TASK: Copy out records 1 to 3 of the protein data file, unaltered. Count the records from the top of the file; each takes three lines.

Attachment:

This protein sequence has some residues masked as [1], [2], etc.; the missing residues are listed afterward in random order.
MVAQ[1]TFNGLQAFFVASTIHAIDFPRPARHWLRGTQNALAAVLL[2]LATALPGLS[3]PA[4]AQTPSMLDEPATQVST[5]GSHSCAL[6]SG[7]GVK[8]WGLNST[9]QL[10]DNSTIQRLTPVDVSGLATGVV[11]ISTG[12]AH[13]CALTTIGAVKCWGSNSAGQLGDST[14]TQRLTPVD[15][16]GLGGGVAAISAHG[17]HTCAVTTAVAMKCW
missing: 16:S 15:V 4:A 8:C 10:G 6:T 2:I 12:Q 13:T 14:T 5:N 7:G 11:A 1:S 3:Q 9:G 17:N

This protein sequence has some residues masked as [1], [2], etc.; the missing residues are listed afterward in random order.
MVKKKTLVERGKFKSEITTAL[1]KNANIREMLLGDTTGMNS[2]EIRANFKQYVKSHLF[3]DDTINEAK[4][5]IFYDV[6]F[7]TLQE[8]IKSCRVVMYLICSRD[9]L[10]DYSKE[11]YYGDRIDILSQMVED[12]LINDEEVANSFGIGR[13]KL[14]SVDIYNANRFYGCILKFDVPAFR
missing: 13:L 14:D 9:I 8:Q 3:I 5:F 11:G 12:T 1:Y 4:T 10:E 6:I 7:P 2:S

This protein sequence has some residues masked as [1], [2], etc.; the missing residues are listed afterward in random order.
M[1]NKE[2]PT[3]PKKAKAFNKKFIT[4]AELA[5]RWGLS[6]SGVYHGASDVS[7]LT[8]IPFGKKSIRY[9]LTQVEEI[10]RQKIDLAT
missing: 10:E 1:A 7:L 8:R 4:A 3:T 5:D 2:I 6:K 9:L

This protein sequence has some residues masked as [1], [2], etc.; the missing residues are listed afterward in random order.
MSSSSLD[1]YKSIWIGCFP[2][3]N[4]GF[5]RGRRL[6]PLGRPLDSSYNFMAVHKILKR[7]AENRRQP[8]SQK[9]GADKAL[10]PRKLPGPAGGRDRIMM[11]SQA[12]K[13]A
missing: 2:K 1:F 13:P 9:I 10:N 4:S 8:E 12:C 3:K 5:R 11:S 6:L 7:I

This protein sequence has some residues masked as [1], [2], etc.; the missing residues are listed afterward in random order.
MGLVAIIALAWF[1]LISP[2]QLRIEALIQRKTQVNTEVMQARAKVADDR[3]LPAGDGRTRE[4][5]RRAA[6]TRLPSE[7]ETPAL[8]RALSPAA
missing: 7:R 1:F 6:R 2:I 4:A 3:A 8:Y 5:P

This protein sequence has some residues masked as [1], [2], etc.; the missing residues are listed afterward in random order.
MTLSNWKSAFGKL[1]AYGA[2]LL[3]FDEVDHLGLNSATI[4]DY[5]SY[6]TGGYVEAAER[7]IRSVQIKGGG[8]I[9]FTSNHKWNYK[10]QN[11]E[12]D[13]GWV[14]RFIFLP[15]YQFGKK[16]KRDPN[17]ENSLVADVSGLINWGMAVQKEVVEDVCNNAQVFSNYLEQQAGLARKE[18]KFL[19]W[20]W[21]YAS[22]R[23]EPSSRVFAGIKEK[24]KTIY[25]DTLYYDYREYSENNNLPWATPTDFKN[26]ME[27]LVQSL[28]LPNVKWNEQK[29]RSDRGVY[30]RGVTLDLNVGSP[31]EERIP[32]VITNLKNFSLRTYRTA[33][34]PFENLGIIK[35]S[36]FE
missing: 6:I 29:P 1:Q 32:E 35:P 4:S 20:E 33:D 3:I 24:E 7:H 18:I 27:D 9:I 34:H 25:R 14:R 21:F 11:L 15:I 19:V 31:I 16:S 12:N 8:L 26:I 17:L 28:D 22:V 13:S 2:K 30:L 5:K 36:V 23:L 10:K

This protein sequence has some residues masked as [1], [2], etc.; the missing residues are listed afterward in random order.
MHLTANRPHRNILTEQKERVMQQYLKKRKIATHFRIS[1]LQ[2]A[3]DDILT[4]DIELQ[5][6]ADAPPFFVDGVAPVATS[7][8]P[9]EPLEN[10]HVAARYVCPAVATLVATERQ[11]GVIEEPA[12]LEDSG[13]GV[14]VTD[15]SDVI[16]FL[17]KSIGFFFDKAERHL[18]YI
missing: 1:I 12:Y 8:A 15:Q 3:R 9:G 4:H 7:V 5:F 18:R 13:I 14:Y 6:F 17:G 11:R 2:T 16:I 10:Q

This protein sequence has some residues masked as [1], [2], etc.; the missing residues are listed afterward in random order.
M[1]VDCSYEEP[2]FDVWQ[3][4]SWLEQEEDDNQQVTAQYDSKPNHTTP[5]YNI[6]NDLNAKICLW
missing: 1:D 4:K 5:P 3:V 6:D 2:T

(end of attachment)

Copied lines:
This protein sequence has some residues masked as [1], [2], etc.; the missing residues are listed afterward in random order.
MVAQ[1]TFNGLQAFFVASTIHAIDFPRPARHWLRGTQNALAAVLL[2]LATALPGLS[3]PA[4]AQTPSMLDEPATQVST[5]GSHSCAL[6]SG[7]GVK[8]WGLNST[9]QL[10]DNSTIQRLTPVDVSGLATGVV[11]ISTG[12]AH[13]CALTTIGAVKCWGSNSAGQLGDST[14]TQRLTPVD[15][16]GLGGGVAAISAHG[17]HTCAVTTAVAMKCW
missing: 16:S 15:V 4:A 8:C 10:G 6:T 2:I 12:Q 13:T 14:T 5:N 7:G 11:A 1:S 3:Q 9:G 17:N

This protein sequence has some residues masked as [1], [2], etc.; the missing residues are listed afterward in random order.
MVKKKTLVERGKFKSEITTAL[1]KNANIREMLLGDTTGMNS[2]EIRANFKQYVKSHLF[3]DDTINEAK[4][5]IFYDV[6]F[7]TLQE[8]IKSCRVVMYLICSRD[9]L[10]DYSKE[11]YYGDRIDILSQMVED[12]LINDEEVANSFGIGR[13]KL[14]SVDIYNANRFYGCILKFDVPAFR
missing: 13:L 14:D 9:I 8:Q 3:I 5:F 11:G 12:T 1:Y 4:T 10:E 6:I 7:P 2:S

This protein sequence has some residues masked as [1], [2], etc.; the missing residues are listed afterward in random order.
M[1]NKE[2]PT[3]PKKAKAFNKKFIT[4]AELA[5]RWGLS[6]SGVYHGASDVS[7]LT[8]IPFGKKSIRY[9]LTQVEEI[10]RQKIDLAT
missing: 10:E 1:A 7:L 8:R 4:A 3:T 5:D 2:I 6:K 9:L